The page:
Use Python in Power Query Editor

You can use Python, a programming language widely used by statisticians, data scientists, and data analysts, in the Power BI Desktop Power Query Editor. This integration of Python into Power Query Editor lets you perform data cleansing using Python, and perform advanced data shaping and analytics in datasets, including completion of missing data, predictions, and clustering, just to name a few. Python is a powerful language, and can be used in Power Query Editor to prepare your data model and create reports.

Installing Python

To use Python in Power BI Desktop's Power Query Editor, you need to install Python on your local machine. You can download and install Python for free from many locations, including the Official Python download page, and the Anaconda.

Using Python in Power Query Editor

To show how to use Python in Power Query Editor, take this example from a stock market dataset, based on a .CSV file that you can download from here and follow along. The steps for this example are the following:

  1. First, load your data into Power BI Desktop. In this example, load the EuStockMarkets_NA.csv file and select Get data > Text/CSV from the Home ribbon in Power BI Desktop.

    Screenshot of the Get Data ribbon in Power B I Desktop, showing the C S V selection.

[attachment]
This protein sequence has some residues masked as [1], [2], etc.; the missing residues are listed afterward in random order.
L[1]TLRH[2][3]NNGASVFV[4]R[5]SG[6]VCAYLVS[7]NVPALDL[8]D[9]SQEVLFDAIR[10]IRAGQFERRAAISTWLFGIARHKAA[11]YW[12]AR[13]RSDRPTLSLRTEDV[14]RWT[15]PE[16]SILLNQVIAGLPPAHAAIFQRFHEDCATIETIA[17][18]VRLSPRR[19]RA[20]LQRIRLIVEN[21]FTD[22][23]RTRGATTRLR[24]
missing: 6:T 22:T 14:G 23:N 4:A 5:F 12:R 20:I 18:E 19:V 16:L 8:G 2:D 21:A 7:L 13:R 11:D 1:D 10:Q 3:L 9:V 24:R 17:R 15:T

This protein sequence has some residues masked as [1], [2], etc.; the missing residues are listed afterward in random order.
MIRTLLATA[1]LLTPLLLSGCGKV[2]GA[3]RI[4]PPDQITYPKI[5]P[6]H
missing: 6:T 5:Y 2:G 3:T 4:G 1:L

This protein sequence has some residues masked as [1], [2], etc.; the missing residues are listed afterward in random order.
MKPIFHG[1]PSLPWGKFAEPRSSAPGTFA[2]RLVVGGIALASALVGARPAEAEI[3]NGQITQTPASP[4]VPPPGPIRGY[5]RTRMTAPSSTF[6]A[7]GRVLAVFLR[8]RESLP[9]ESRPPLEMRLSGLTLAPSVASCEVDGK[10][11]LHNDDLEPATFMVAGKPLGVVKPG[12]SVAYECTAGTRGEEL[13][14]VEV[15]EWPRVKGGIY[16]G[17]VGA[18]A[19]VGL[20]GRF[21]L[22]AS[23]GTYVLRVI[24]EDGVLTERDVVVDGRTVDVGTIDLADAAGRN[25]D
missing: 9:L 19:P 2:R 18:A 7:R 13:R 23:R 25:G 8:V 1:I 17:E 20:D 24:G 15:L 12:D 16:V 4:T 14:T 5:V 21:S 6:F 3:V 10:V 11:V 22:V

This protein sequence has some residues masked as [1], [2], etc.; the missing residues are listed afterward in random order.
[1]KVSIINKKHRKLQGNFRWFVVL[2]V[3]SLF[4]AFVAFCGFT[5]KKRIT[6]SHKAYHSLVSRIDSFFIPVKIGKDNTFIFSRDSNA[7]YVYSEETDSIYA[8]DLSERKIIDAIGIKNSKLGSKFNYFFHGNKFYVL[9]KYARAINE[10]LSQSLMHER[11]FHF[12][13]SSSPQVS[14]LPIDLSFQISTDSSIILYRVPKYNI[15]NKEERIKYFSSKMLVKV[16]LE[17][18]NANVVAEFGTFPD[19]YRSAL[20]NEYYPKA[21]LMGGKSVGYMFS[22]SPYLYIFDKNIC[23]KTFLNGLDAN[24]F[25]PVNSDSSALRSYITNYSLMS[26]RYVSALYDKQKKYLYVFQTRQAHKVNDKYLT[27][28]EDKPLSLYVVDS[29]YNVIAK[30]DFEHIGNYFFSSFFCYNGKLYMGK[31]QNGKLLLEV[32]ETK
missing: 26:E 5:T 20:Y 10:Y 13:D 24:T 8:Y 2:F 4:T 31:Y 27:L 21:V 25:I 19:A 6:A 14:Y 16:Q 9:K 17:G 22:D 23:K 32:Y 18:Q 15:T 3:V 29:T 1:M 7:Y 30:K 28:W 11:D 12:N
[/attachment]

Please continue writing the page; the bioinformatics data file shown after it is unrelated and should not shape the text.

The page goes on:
2. Select the file and select Open, and the CSV is displayed in the CSV file dialog.

    Screenshot of the C S V file dialog, showing the selected C S V.

  3. Once the data is loaded, you'll see it in the Fields pane in Power BI Desktop.

    Screenshot of the Fields pane, showing the loaded data.

  4. Open Power Query Editor by selecting Transform data from the Home tab in Power BI Desktop.

    Screenshot of the Power Query Editor in Power B I Desktop, showing the Transform data selection.

  5. In the Transform tab, select Run Python Script and the Run Python Script editor appears (shown in the next step). Notice that rows 15 and 20 suffer from missing data, as do other rows you can't see in the following image. The steps below show how Python can (and will) complete those rows for you.

    Screenshot of the Transform tab, showing rows of data.

  6. For this example, enter the following script code:

       import pandas as pd
       completedData = dataset.fillna(method='backfill', inplace=False)
       dataset["completedValues"] =  completedData["SMI missing values"]


    You'll need to have the pandas library installed in your Python environment for the previous script code to work properly. To install pandas, run the following command in your Python installation: | > pip install pandas

    When put into the Run Python Script dialog, the code looks like the following:

    Screenshot of the Run Python Script dialog, showing the script code.

  7. After selecting OK, Power Query Editor displays a warning about data privacy.

    Screenshot of the Power Query Editor pane, showing the warning about data privacy.

  8. For the Python scripts to work properly in the Power BI service, all data sources need to be set to public. For more information about privacy settings and their implications, see Privacy Levels.